Bush Security Advisor Warns Against Blockchain Cold War

Juan Zarate, who served former U.S. President George W. Bush as a former deputy assistant has been widely recognized as an important man who helped develop financial embargos that cut off terrorist funding after 9/11. He was also an early advocate of blockchain technology having been a counsel at Coinbase. Zarate’s financial instruments have been a widely-accepted tool in putting pressure on enemies of the state.

Zarate emphasized that not only can blockchain and crytocurrencies give greater autonomy to individuals, but they potentially can encourage commercial activities as well. He also told Coindesk his concern that blockchain technology is a double-edged sword that might also be weaponized to illicit ends.

He claimed, “there are nefarious actors out there, including state actors like North Korea and Iran that are looking to the use of digital currencies and related technologies, at a minimum as a way of circumventing the current global order which limits their access to capital. But ‎these capabilities and technologies could also be a way for them to try to undermine global financial commercial systems at some point.”

On one hand, due to blockchain’s secured structure, it has been widely used in the financial industry to reduce fraud, which is one of the most common issues confronted by financial institutions. Most banking systems are based on a centralized database that is more vulnerable to cyberattack and may easily allow hackers to breach the system.

In “Treasury’s War: The Unlashing of a New Era of Financial Warfare,” Zarate gave a detailed account of these financial tools as well as thoughtfully noted at the end of his book a sharp warning regarding the “coming financial wars.” In particular, he pointed out that the tools he helped create might be used against the United States itself.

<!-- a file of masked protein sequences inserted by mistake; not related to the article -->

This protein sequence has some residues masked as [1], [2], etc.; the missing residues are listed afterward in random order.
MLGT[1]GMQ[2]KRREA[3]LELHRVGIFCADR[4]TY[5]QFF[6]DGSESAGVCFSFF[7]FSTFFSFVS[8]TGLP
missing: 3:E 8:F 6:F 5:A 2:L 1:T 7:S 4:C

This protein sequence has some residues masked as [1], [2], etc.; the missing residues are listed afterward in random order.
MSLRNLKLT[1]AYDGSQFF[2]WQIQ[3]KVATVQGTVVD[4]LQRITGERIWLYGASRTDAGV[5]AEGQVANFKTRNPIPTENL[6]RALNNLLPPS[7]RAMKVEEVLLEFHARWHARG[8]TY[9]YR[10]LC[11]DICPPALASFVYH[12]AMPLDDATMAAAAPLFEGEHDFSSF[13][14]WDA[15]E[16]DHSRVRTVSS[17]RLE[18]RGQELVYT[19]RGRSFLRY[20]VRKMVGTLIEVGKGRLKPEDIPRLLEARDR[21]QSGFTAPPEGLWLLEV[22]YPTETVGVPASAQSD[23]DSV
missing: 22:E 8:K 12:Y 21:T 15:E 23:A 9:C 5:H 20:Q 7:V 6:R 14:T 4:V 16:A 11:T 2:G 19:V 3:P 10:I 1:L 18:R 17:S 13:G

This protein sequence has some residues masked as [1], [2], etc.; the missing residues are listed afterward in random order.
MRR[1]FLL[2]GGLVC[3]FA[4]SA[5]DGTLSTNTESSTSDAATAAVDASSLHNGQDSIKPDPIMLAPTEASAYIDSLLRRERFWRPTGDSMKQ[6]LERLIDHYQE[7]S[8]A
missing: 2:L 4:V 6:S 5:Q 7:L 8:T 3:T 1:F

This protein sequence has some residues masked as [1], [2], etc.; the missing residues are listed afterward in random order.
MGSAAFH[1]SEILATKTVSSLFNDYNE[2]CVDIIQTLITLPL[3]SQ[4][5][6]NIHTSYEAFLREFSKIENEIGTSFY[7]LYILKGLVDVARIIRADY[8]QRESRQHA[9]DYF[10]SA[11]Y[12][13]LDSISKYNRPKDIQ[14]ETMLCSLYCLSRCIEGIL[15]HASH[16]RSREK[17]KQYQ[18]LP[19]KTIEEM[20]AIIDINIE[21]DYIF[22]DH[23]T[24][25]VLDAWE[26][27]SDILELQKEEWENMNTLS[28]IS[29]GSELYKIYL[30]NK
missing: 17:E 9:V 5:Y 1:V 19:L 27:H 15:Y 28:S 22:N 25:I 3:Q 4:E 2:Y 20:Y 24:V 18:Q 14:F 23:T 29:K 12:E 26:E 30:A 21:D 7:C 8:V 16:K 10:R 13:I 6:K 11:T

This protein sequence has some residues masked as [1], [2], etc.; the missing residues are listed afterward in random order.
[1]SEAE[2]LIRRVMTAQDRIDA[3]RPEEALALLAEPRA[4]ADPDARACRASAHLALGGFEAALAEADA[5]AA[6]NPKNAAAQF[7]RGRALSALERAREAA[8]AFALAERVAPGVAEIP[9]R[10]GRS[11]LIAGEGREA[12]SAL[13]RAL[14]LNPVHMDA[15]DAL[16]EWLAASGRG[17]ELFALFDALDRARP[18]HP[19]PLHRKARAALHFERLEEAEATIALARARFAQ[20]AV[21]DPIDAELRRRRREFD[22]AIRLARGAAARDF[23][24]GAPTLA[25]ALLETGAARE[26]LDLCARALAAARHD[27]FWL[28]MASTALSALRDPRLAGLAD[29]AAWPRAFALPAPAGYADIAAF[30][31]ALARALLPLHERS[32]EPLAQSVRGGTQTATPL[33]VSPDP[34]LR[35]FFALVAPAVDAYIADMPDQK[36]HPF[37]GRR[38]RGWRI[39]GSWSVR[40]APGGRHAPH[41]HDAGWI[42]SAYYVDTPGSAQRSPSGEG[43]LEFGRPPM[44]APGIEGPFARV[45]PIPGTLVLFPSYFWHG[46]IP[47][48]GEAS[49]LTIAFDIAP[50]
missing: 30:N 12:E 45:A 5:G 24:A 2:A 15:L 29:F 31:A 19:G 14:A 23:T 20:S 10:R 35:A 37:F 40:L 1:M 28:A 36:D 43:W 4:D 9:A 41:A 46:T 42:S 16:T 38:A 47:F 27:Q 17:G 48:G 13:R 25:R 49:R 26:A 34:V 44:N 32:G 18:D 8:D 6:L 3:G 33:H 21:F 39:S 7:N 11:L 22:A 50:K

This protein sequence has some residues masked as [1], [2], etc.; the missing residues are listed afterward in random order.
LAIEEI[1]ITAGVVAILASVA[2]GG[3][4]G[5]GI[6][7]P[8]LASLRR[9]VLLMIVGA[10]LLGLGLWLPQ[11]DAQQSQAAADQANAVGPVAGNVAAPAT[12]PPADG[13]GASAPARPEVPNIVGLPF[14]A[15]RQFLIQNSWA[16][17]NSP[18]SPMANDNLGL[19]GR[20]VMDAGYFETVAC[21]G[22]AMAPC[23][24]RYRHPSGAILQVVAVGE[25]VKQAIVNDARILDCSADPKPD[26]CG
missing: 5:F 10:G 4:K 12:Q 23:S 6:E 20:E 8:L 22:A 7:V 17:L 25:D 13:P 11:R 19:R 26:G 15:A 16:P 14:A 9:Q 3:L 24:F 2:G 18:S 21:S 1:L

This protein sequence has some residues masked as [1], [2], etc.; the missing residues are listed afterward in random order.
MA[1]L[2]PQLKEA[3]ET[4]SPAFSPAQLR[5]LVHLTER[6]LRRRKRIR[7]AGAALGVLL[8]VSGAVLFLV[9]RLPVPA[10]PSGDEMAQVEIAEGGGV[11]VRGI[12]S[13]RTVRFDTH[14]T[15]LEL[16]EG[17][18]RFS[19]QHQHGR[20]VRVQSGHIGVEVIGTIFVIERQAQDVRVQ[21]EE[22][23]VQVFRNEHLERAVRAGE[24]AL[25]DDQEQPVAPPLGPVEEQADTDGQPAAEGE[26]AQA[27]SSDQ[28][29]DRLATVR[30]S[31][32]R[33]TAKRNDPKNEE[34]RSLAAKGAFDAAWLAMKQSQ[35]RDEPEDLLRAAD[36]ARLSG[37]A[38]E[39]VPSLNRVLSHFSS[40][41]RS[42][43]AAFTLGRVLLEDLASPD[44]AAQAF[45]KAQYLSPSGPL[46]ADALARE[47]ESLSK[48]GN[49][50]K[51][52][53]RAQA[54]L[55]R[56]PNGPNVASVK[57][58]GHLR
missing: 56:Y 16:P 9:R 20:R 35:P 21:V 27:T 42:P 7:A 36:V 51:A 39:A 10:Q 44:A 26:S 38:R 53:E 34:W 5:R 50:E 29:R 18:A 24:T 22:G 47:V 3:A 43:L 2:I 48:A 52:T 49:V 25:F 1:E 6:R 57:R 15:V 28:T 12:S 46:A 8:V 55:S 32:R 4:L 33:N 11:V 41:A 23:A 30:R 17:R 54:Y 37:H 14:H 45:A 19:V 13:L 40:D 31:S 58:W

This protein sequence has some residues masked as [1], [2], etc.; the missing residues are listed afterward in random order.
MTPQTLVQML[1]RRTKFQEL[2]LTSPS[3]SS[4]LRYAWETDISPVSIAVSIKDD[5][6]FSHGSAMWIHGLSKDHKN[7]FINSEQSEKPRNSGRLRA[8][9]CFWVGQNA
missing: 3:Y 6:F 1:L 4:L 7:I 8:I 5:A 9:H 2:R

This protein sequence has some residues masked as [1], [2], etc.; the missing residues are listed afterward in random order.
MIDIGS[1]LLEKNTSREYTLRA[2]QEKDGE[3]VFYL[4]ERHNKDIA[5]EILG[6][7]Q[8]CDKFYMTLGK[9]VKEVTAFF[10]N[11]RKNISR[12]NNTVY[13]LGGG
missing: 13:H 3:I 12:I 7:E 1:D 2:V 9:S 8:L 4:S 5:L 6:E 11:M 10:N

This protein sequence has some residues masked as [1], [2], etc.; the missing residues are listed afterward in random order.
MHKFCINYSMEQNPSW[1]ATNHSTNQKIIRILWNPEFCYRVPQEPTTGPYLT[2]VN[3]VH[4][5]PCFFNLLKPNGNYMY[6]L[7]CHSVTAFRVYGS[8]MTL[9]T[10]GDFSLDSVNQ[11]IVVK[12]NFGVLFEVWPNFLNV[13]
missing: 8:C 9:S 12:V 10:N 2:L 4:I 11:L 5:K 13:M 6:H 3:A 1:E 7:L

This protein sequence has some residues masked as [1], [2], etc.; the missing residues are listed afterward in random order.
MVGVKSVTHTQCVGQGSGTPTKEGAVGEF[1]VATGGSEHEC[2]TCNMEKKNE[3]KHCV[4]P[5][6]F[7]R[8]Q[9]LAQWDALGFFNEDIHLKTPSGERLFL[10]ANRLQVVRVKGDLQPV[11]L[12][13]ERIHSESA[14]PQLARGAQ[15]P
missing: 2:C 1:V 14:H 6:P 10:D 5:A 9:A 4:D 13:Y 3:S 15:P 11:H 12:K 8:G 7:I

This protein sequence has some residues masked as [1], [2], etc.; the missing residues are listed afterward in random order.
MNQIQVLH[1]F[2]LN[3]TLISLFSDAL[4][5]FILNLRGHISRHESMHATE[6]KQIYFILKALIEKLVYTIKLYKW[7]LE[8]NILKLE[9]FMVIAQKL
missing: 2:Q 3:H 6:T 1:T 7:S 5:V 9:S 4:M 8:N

One of the potential risks blockchain technology has is its ability to function as a weapon used to avoid international sanctions, called “sanction evasion.” This issue is happening more now than ever. Recent reports indicated that many countries have been used blockchain as a tool to evade sanctions.

All transactions in blockchain are recorded on a ledger. The system was designed that way so the intermediaries might no longer be necessary. The computer network maintaining transaction records allows money to move around without passing any central authority.

In the past, a report published by a cybersecurity firm indicated that at least three South Korean cryptocurrency exchanges have been targeted by North Korea hackers. Many analysts suggested that the country could be attempting to obtain hard cash in exchange for stolen virtual coins in order to fund the regime. It is now clear that North Korean actors did steal cryptocurrency from South Korea worth billions of won.

Already, Russian officials are developing a cryptocurrency called “cryptorouble,” which will be an online version of Russia’s currency. The project allowed the country to move money abroad in defiance of international financial sanctions, under the radar.

Another potential risk Zarate pointed out is that blockchain technology can be detrimental to state-backed fiat currency. The value of state-backed fiat currency might be siphoned off into cryptocurrencies that know no borders. This could result in limitation of the ability of fiat money issuers to influence policy. Even though the president of the Federal Reserve Bank of Philadelphia doubts that cryptocurrency will unlikely affect such ability, central banks and legislators are still considering this view. A New York regulator called for further studying on “the impact of a state-issued cryptocurrency on the state of New York” to verify this fact.

According to Zarate, blockchain is the technology that can enhance our lives but strengthen enemies of the country as well.


Bush Security Advisor Warns Against Blockchain Cold War (PDF)